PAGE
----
Ubiquitous healthcare has become possible with rapid advances in information and communication technologies. Ubiquitous healthcare will bring about an increased accessibility to healthcare providers, more efficient tasks and processes, and a higher quality of healthcare services. radio frequency identification (RFID) is a key technology of ubiquitous healthcare and enables a fully automated solution for information delivery, thus reducing the potential for human error. This chapter provides an overview of ubiquitous healthcare and RFID applications. In this chapter, the background of ubiquitous computing and RFID technologies, current RFID applications in hospitals, and the future trends and privacy implications of RFID in hospitals are discussed.
Healthcare Industry And Information Technology
Healthcare is one of the world’s largest industries. In the United States, for example, it accounts for 14 percent of GDP (Janz et al., 2005). Healthcare is also arguably the most complex and regulated industry, regularly facing change brought on by federal, state, and local regulation, changing competitive landscapes, mergers and acquisitions, and the pressures of cost control (Finch, 1999). The healthcare industry historically has lagged behind other industries in the adoption of information and communication technologies partially due to healthcare managers and executives struggling to cope with environmental challenges in the healthcare industry (Menon et al., 2000). Zukerman (2000) pointed out that it is the dynamic nature of the healthcare industry that leads organizations to struggle to survive in turbulent conditions.
While the healthcare industry historically has lagged behind other industries in the adoption of information and communication technologies, this is changing at a faster rate (Finch, 1999). Healthcare industry leaders and decision makers have begun to realize the supporting role of technology in their effort to maintain a focus on quality care while meeting the pressures from regulatory bodies, competition, and achieving business and performance goals.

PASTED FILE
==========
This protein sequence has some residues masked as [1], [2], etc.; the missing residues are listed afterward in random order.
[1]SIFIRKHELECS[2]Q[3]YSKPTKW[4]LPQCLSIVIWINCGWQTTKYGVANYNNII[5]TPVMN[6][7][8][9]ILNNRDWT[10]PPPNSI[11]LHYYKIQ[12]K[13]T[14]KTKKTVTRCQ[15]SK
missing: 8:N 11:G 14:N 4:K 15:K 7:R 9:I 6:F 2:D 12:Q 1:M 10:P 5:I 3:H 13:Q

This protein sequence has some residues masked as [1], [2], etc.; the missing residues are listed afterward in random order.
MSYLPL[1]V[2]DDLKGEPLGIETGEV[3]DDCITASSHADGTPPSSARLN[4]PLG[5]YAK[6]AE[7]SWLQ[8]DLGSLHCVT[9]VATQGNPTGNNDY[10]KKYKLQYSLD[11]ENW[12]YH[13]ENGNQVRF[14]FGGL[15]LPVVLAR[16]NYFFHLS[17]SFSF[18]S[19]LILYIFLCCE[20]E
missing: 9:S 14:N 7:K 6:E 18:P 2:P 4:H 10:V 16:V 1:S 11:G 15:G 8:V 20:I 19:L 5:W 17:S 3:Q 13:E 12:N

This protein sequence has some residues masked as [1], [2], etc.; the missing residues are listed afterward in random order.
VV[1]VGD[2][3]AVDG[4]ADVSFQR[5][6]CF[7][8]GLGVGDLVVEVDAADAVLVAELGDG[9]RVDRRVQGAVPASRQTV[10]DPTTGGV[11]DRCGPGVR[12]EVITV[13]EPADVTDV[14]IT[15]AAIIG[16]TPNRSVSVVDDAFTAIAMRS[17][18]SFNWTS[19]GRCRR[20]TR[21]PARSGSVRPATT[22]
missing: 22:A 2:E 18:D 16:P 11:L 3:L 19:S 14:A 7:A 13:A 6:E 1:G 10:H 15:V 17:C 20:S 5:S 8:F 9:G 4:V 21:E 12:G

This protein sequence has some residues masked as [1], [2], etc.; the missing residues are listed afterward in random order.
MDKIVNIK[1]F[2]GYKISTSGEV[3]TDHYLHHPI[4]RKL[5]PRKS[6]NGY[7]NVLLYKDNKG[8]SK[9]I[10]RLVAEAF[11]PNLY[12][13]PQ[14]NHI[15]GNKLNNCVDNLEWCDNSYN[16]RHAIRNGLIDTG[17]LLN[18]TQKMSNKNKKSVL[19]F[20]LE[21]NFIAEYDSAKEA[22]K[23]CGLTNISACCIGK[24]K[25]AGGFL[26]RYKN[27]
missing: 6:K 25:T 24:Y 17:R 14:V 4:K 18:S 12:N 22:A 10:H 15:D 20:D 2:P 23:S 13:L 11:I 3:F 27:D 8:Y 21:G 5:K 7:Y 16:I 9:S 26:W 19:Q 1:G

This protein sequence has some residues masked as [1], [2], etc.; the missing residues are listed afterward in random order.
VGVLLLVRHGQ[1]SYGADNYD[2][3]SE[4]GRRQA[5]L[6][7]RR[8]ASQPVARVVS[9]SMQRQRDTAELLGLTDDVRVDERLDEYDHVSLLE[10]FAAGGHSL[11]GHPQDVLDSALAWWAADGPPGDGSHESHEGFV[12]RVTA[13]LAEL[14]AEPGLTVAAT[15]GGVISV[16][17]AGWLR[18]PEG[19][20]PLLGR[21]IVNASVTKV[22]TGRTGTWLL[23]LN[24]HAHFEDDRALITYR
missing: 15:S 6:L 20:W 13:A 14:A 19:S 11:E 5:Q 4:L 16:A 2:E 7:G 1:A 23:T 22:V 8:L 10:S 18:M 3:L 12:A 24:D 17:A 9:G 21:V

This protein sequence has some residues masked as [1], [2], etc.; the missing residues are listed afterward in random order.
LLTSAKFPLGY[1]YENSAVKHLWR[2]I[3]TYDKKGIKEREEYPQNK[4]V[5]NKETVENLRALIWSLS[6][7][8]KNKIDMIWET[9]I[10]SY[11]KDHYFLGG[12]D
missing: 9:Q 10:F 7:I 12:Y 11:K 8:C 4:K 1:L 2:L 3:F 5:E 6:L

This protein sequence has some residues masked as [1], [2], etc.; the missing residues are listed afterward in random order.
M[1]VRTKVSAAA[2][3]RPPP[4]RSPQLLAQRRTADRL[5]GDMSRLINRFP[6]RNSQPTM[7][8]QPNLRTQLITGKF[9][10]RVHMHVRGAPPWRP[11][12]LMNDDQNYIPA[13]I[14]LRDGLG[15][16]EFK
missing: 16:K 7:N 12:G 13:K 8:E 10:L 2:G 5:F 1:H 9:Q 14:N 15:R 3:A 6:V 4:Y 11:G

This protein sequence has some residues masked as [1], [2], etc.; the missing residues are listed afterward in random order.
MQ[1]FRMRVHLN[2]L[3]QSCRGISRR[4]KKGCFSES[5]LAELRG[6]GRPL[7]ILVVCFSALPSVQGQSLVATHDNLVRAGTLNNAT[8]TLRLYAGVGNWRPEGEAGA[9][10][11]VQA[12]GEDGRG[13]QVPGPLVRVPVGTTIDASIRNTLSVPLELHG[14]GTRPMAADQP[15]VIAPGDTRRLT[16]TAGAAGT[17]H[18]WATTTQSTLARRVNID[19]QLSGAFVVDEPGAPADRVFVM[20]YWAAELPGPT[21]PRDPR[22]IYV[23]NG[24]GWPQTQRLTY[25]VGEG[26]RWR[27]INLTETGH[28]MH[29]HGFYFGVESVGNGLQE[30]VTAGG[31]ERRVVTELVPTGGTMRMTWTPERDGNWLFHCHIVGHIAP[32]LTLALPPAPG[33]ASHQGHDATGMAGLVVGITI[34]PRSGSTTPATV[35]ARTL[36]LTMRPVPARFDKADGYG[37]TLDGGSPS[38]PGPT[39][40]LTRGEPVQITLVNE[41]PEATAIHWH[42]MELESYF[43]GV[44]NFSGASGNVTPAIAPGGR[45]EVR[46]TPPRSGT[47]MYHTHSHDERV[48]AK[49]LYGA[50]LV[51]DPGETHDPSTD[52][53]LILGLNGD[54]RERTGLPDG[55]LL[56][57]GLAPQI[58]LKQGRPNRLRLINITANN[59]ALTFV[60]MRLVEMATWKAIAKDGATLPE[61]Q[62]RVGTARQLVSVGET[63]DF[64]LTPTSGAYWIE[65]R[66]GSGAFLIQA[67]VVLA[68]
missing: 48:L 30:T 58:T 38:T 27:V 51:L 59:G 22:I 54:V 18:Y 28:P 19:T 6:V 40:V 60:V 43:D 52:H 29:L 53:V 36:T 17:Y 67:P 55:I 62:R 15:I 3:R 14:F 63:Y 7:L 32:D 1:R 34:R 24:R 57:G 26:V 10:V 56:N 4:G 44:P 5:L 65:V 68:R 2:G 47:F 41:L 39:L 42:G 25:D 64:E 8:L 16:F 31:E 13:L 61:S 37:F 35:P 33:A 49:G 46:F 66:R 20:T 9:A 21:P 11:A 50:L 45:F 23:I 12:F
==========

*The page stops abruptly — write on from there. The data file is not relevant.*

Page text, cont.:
The mobile workstation, which can be used for medical records, diagnostics, charting, pharmacy, admissions, and billing, is an example of recently adopted technologies in hospitals. With mobile workstations, physicians can write prescriptions at the point of care, from their offices or from home computers (Coonan, 2002). While inputting orders, physicians can be prompted about drug interactions, potential alternatives, formulary restrictions and patient limitations. As a result, generally illegible handwriting is not an issue and the electronic support systems at the bedside can deter errors.
Key Terms in this Chapter
Object Name Service (ONS): An automated networking service that points computers to sites on the World Wide Web.
Radio Frequency Identification (RFID): A technology used to identify, track, and trace a person or an object without using a human to read and record data.
Ubiquitous Healthcare: Healthcare to anyone, anytime, and anywhere by removing location, time and other restraints while increasing both the coverage and quality of healthcare.
Internet: Protocol (IP): The method by which data is sent from one computer to another on the Internet. Each computer on the Internet has at least one IP address that uniquely identifies it from all other computers on the Internet.
Electronic Product Codes (EPC): A unique serial number that identifies an object or person. Currently, the 96-bit EPC is the most prevailing version and contains the detail information about the specific object or person being monitored.
Ultra-Wideband (UWB): A wireless communications technology that can transmit large amounts of digital data over a wide spectrum of frequency bands with very low power for a short distance.
Extensive Markup Language (XML): A general-purpose markup language, whose primary purpose is to facilitate the sharing of data across different information systems, particularly via the Internet.